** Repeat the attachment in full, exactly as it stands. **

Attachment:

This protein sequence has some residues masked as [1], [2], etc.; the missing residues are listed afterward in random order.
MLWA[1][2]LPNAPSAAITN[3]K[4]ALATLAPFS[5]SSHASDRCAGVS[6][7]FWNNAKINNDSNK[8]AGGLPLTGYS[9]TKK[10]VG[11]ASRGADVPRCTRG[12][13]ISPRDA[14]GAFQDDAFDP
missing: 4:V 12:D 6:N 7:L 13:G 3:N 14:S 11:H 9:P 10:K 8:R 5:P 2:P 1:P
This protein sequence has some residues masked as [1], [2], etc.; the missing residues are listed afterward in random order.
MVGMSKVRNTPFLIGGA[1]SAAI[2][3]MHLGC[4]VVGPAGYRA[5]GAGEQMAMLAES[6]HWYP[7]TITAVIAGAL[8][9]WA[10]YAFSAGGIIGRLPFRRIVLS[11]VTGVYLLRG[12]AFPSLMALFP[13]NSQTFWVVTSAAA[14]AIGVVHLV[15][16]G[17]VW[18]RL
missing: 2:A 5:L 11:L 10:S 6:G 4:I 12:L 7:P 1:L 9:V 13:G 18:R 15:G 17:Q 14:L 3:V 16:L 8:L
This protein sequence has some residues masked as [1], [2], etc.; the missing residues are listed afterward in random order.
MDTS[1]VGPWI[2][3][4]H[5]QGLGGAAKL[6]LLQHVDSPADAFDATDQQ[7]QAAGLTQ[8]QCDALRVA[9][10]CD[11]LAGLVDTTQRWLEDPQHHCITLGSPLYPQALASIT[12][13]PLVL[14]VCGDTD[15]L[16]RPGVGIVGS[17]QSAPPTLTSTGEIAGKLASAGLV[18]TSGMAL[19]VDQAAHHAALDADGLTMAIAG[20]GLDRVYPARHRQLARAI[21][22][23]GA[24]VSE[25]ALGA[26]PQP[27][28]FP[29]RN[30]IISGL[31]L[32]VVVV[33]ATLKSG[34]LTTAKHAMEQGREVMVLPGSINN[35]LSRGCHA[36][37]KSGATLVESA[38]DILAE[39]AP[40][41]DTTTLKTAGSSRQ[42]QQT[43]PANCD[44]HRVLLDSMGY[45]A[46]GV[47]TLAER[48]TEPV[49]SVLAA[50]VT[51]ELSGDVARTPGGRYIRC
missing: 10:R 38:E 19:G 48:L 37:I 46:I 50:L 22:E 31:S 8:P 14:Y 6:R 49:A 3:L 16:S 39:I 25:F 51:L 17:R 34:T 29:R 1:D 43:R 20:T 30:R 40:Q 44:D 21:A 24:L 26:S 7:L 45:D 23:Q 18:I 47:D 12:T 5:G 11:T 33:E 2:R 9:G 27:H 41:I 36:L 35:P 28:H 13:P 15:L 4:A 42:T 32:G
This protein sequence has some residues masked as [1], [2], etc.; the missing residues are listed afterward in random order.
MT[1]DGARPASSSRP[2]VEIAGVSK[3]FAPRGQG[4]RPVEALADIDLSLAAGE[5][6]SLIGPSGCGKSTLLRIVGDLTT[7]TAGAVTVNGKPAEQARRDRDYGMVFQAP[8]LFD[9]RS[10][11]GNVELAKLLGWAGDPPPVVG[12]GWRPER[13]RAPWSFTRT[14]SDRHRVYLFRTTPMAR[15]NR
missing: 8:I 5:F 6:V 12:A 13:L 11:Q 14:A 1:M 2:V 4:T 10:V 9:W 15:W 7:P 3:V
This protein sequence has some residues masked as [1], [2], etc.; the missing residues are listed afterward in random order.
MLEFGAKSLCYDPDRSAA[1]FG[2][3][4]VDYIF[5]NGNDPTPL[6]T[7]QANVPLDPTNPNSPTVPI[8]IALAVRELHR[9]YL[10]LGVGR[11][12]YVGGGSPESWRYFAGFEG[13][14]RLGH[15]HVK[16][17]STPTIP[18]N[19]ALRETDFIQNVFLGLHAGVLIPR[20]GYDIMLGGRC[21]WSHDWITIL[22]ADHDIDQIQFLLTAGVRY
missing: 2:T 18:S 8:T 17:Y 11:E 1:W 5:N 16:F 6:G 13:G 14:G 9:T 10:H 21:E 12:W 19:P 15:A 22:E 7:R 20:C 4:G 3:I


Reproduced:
This protein sequence has some residues masked as [1], [2], etc.; the missing residues are listed afterward in random order.
MLWA[1][2]LPNAPSAAITN[3]K[4]ALATLAPFS[5]SSHASDRCAGVS[6][7]FWNNAKINNDSNK[8]AGGLPLTGYS[9]TKK[10]VG[11]ASRGADVPRCTRG[12][13]ISPRDA[14]GAFQDDAFDP
missing: 4:V 12:D 6:N 7:L 13:G 3:N 14:S 11:H 9:P 10:K 8:R 5:P 2:P 1:P
This protein sequence has some residues masked as [1], [2], etc.; the missing residues are listed afterward in random order.
MVGMSKVRNTPFLIGGA[1]SAAI[2][3]MHLGC[4]VVGPAGYRA[5]GAGEQMAMLAES[6]HWYP[7]TITAVIAGAL[8][9]WA[10]YAFSAGGIIGRLPFRRIVLS[11]VTGVYLLRG[12]AFPSLMALFP[13]NSQTFWVVTSAAA[14]AIGVVHLV[15][16]G[17]VW[18]RL
missing: 2:A 5:L 11:L 10:S 6:G 4:I 12:L 7:P 1:L 9:V 13:G 18:R 15:G 17:Q 14:L 3:V 16:L 8:L
This protein sequence has some residues masked as [1], [2], etc.; the missing residues are listed afterward in random order.
MDTS[1]VGPWI[2][3][4]H[5]QGLGGAAKL[6]LLQHVDSPADAFDATDQQ[7]QAAGLTQ[8]QCDALRVA[9][10]CD[11]LAGLVDTTQRWLEDPQHHCITLGSPLYPQALASIT[12][13]PLVL[14]VCGDTD[15]L[16]RPGVGIVGS[17]QSAPPTLTSTGEIAGKLASAGLV[18]TSGMAL[19]VDQAAHHAALDADGLTMAIAG[20]GLDRVYPARHRQLARAI[21][22][23]GA[24]VSE[25]ALGA[26]PQP[27][28]FP[29]RN[30]IISGL[31]L[32]VVVV[33]ATLKSG[34]LTTAKHAMEQGREVMVLPGSINN[35]LSRGCHA[36][37]KSGATLVESA[38]DILAE[39]AP[40][41]DTTTLKTAGSSRQ[42]QQT[43]PANCD[44]HRVLLDSMGY[45]A[46]GV[47]TLAER[48]TEPV[49]SVLAA[50]VT[51]ELSGDVARTPGGRYIRC
missing: 10:R 38:E 19:G 48:L 37:I 46:I 50:L 22:E 31:S 8:P 14:Y 6:R 49:A 3:L 16:S 39:I 25:F 51:L 17:R 34:T 29:R 1:D 43:R 20:T 30:R 40:Q 44:D 21:A 24:L 26:S 7:L 45:D 23:Q 18:I 47:D 12:T 5:G 11:T 33:E 2:R 9:G 27:H 41:I 36:L 35:P 28:H 13:P 15:L 4:A 42:T 32:G
This protein sequence has some residues masked as [1], [2], etc.; the missing residues are listed afterward in random order.
MT[1]DGARPASSSRP[2]VEIAGVSK[3]FAPRGQG[4]RPVEALADIDLSLAAGE[5][6]SLIGPSGCGKSTLLRIVGDLTT[7]TAGAVTVNGKPAEQARRDRDYGMVFQAP[8]LFD[9]RS[10][11]GNVELAKLLGWAGDPPPVVG[12]GWRPER[13]RAPWSFTRT[14]SDRHRVYLFRTTPMAR[15]NR
missing: 8:I 5:F 6:V 12:A 13:L 11:Q 14:A 1:M 2:V 4:T 10:V 9:W 15:W 7:P 3:V
This protein sequence has some residues masked as [1], [2], etc.; the missing residues are listed afterward in random order.
MLEFGAKSLCYDPDRSAA[1]FG[2][3][4]VDYIF[5]NGNDPTPL[6]T[7]QANVPLDPTNPNSPTVPI[8]IALAVRELHR[9]YL[10]LGVGR[11][12]YVGGGSPESWRYFAGFEG[13][14]RLGH[15]HVK[16][17]STPTIP[18]N[19]ALRETDFIQNVFLGLHAGVLIPR[20]GYDIMLGGRC[21]WSHDWITIL[22]ADHDIDQIQFLLTAGVRY
missing: 2:T 18:S 8:T 17:Y 11:E 1:W 5:N 16:F 6:G 13:G 14:G 9:T 10:H 21:E 12:W 19:P 15:A 22:E 7:R 20:C 4:G 3:I